Sonya Awning April 05th, 2018 - 08:29:46
PVC - a hard polymer also used to make plumbing pipes; this tends to be brittle. Kevlar® - the polymer used to make bulletproof vests; Kevlar® straps in the arms instead of cables are extremely strong and durable and cant rust. Cables - braided metal strands which are used in the arms; these are usually steel, which rusts, leading the cables to discolor the fabric and eventually break. Cables cannot be replaced because they are internal to the arm and inaccessible. Terms: Installation Understanding a few terms about the positioning and installation of the awning can help determine the appropriate size and installation location for your awning: o Mount - what way or location the awning is affixed to the home or building, such as a wall mount, eave mount, soffit, or roof mount. Pitch - the angle that the awning comes down from the mount point to the front bar. Some lateral arm retractable awnings have an adjustable pitch. Projection - how far out from the wall the awning can extend. Load - the stress put on the awning, from wind, snow, even the weight of the awning itself (dead load). Good quality retractable awnings can sustain wind speeds up to approximately 35mph Pooling - water buildup on the canopy which can cause the fabric to sag and stretch.
Saving Your Environment - Where Awnings Can Go The protection from retractable awnings can apply in unexpected places. The most obvious places where shade would be appealing are in Sun Belt states with sunny and dry climates. Interestingly, retractable deck and patio awnings for sun protection are extremely popular in Pennsylvania, New York, and New Jersey, despite long winters and heavy precipitation, because the high cost of electricity makes energy savings important. Whether a retractable awning is useful depends on how that area will be used and if it is possible to find a design suited to that specific need. Ask yourself a few questions to help identify if a retractable awning can meet your needs.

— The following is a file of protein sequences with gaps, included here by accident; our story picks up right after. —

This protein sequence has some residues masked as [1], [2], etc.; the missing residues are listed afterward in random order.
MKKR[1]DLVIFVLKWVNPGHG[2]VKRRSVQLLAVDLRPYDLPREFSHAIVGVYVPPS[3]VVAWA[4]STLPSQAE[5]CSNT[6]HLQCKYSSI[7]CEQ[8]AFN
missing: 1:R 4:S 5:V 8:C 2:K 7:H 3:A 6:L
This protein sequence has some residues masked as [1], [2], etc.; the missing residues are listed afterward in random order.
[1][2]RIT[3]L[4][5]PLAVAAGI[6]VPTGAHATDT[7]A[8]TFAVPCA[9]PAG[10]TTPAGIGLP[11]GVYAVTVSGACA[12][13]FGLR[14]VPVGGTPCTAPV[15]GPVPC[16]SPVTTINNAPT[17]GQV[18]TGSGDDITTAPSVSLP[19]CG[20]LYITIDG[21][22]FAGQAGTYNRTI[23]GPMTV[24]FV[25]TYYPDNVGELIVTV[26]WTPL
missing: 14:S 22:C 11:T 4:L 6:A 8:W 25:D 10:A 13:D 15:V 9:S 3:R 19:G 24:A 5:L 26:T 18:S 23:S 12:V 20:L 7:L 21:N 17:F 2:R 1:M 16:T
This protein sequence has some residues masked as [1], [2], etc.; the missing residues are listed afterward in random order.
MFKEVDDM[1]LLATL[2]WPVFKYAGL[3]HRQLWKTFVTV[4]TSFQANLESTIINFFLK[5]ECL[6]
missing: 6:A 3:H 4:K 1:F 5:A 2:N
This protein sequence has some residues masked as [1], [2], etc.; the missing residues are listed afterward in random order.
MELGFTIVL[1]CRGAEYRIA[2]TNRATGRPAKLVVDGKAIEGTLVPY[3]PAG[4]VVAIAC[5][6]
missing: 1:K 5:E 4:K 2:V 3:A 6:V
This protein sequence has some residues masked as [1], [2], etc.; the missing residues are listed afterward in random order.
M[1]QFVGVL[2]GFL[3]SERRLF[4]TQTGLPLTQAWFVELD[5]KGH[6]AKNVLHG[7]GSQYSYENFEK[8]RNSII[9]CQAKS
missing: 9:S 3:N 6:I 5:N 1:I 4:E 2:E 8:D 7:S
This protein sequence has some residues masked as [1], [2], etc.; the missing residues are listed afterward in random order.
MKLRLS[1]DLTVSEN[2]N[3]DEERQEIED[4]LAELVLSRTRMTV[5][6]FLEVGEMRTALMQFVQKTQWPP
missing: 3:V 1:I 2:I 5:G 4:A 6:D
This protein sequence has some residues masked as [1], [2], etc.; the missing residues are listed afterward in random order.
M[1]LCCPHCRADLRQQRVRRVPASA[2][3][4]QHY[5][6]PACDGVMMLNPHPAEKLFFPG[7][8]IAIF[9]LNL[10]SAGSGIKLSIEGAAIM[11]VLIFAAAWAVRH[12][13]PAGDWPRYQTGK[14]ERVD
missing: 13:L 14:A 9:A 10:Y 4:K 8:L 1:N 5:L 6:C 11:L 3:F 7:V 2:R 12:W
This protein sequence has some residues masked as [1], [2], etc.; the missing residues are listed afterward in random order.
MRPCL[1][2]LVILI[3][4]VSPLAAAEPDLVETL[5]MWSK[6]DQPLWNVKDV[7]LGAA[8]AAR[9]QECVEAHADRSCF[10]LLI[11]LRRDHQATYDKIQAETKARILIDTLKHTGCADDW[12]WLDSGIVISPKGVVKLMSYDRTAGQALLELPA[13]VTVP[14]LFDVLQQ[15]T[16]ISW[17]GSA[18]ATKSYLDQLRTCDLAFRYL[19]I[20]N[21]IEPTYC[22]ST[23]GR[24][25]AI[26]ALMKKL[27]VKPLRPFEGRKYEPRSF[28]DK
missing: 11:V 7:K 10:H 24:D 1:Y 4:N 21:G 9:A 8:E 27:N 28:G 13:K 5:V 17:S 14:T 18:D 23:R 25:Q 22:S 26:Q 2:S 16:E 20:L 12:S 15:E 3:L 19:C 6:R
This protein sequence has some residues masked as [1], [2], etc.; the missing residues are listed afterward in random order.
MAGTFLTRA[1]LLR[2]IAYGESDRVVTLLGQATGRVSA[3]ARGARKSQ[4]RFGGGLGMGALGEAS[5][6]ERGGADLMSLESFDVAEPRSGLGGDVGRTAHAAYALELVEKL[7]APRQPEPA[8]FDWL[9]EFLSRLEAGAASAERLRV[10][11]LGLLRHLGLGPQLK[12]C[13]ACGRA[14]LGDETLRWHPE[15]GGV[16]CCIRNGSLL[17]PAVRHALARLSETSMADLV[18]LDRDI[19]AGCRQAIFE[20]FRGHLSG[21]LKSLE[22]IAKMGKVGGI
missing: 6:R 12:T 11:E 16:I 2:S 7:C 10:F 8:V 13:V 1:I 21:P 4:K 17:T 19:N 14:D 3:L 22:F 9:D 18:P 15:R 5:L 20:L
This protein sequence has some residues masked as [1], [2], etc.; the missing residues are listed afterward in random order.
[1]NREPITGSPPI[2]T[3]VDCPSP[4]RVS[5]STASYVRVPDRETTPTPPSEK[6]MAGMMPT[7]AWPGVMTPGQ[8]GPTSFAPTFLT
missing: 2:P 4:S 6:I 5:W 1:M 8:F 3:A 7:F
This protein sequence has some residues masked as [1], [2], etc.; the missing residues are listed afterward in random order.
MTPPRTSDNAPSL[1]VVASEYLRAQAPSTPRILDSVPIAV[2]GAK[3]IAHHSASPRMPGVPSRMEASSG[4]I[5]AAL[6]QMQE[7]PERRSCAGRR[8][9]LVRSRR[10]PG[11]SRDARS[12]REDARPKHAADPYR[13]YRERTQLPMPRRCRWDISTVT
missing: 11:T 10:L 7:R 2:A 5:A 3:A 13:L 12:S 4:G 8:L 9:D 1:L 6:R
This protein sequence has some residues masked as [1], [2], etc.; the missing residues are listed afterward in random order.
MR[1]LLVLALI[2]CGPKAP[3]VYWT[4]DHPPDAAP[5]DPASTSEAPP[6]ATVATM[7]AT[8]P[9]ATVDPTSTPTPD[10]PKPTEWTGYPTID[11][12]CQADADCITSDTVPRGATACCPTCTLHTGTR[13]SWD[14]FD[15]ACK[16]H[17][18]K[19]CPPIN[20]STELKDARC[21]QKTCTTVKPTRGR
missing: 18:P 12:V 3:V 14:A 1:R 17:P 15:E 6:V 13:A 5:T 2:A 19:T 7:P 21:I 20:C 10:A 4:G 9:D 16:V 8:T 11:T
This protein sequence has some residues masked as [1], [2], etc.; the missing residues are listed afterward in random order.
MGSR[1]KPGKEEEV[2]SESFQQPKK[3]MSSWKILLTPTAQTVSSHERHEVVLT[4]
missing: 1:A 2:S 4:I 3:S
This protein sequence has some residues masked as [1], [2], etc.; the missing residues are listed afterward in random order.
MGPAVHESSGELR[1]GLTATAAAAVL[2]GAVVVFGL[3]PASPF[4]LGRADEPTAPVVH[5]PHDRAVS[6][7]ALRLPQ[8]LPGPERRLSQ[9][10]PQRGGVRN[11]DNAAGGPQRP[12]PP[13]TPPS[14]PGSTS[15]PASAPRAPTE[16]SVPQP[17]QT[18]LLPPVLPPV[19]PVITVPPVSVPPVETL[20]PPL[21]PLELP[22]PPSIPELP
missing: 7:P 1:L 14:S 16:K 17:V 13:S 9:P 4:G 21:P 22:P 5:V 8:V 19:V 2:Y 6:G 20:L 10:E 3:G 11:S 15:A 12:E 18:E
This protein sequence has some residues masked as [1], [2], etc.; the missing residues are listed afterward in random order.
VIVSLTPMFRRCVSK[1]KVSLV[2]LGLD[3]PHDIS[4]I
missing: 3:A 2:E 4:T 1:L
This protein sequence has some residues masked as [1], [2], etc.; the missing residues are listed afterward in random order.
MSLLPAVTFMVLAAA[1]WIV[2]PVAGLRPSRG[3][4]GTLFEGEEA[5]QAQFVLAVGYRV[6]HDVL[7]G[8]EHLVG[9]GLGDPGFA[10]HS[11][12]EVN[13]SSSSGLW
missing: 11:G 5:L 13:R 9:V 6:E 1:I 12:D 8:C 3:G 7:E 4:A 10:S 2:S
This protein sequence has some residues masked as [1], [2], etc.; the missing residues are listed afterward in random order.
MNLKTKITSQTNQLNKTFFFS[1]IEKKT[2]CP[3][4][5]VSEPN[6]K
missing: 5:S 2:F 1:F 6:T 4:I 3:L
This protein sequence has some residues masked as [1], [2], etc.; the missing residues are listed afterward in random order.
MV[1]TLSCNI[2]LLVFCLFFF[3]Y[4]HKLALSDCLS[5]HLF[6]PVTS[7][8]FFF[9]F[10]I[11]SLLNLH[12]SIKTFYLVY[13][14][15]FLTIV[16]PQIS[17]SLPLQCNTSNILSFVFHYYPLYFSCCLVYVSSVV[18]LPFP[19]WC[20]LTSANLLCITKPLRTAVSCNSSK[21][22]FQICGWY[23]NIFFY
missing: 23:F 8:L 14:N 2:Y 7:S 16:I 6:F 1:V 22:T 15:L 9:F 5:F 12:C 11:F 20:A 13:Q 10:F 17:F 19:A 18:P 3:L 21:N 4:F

The urge to create something new and eye-catching on the blank slate of a home is powerful. As is the urge to save some money and maximize ones efforts. Whether its a change to landscaping, a roof garden, or a casual seating area for customers, retractable awnings or drop screens are an ideal project for do-it-yourselfers because they make a very dramatic difference with relatively little effort. The Planning Stage A major part of installing a retractable awning is finding the perfect place to install it. Retractable awnings are much easier to install than fixed awnings or canopies because they are only mounted on a wall - no need to dig post holes or put in a foundation or grounding - so they can be installed over existing pavements, patios, decks, hot tubs, and gazebos, as well as doors and windows. Retractable awnings are suited to any location where sun, glare, UV rays, or light rain protection is required.
In addition to the practical reasons, Europe has had a long aesthetic tradition with awnings, so retractable awnings are a natural part of any home design, and that organically led into creative and adventurous designs, which made using awnings even more appealing. The US, on the other hand, has had historically cheap and accessible energy, with widespread air conditioning and central air systems. Combined with suburb-motivated home designs, neither energy nor aesthetics has given a compelling reason to include retractable awnings on homes as a standard practice. Energy shortages and price increases in the 1970s, though, did begin bringing retractable awnings to the popular mind as a functional solution for energy efficiency.